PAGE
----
ArcelorMittal has been ranked first in the world in five categories relating to steel companies’ readiness for a low carbon transition.

In a report released today, ArcelorMittal ranks first in the Carbon Disclosure Project (CDP) report ‘Melting Point’, in the categories of low carbon innovations, transition opportunities, data transparency, renewable energy use and board and executive climate management.

The world’s leading steel and mining company ranked second place overall in the latest report from the Carbon Disclosure Project (CDP), which ranked 20 of the largest and highest-impact publicly listed steel companies worldwide. ArcelorMittal ranked fifth in CDP’s 2016 report.

The new report is based on detailed analysis across a range of carbon and transitional indicators which could have a significant impact on company performance. The league table is designed to serve as a proxy for business readiness in an industry which will face increasing challenges as governments increase efforts to implement the Paris Agreement.

Key highlights include:

  • Transition opportunities – ArcelorMittal is ranked first for investing in a suite of radical and transformative technologies including Carbon2value, SIDERWIN, IGAR and Torero with significant decarbonisation potential.
  • Data transparency – ArcelorMittal is ranked first for having the most comprehensive emissions and energy disclosures of its peer group, reporting emissions according to Worldsteel’s guidelines
  • Low carbon innovations – ArcelorMittal is ranked first for pioneering a number of breakthrough technologies such as the SIDERWIN project to produce iron ore via electrolysis. The report also highlights our $65 million investment on an industrial scale DRI hydrogen-based plant in Hamburg.
  • Renewable energy use – ArcelorMittal is ranked first with a number of renewable assets including 75MWe solar capacity, for multiple PPAs to acquire solar and wind power and for actively exploring the potential for further PPAs to supply its steel plants.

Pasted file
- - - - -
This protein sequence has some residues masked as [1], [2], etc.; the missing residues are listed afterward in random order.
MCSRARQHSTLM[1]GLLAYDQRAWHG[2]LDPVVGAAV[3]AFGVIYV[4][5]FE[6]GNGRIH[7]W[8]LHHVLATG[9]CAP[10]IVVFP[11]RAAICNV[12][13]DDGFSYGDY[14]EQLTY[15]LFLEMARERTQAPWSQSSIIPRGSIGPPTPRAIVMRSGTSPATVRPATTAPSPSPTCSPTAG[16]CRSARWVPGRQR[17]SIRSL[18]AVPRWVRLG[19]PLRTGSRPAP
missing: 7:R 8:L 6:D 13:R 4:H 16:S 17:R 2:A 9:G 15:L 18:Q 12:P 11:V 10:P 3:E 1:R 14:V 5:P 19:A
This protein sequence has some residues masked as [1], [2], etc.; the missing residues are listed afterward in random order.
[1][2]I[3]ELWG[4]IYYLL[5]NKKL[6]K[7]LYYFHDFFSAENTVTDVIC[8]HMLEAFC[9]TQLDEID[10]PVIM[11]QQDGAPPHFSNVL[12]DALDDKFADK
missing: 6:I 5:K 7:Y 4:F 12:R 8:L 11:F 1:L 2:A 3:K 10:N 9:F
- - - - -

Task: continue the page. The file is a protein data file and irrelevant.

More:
• Board and executive climate management – ArcelorMittal ranked first and recognised for having a sustainability committee at a board level overseeing the company’s sustainability issues and low-carbon transition strategies.
  • Climate governance and strategy – ArcelorMittal is ranked second and is recognised for our ambition to be carbon neutral in its Europe operations by 2050 and for officially supporting the TCFD and other climate initiatives in the industry.

Alan Knight, Corporate Responsibility General Manager, at ArcelorMittal, says: “While steel has a lower carbon intensity that many other materials, the large volumes produced globally mean that the industry emits more than three gigatons of CO2 annually. With the demand for steel ever increasing, we know we have a role to play and a clear responsibility to significantly reduce the carbon footprint of steel.”

Knight says: “We’re very pleased that the CDP League Tables have recognised our efforts, with our ranking going up from fifth to second place. We are trialling new technologies in our steel plants, making significant investments in R&D and working with our customers to provide the most sustainable products.”

Knight continues “We know that there is more work to be done to achieve our ambition of being carbon neutral in Europe by 2050, and to significantly reduce our carbon emissions worldwide. Working with stakeholders to create supportive policies to ensure a global level playing field, access to renewable energy at affordable process and access to finance will be critical in achieving greater impact.”

ArcelorMittal recently published its first Climate Action report in which it announced its ambition to significantly reduce CO2emissions globally and be carbon neutral in Europe by 2050. To achieve this goal the company is building a strategic roadmap linked to the evolution of public policy and developments in low-emissions steelmaking technologies. 

A target to 2030 will be launched in 2020, replacing the company’s current target of an 8% carbon footprint reduction by 2020, against a 2007 baseline. You can read more here.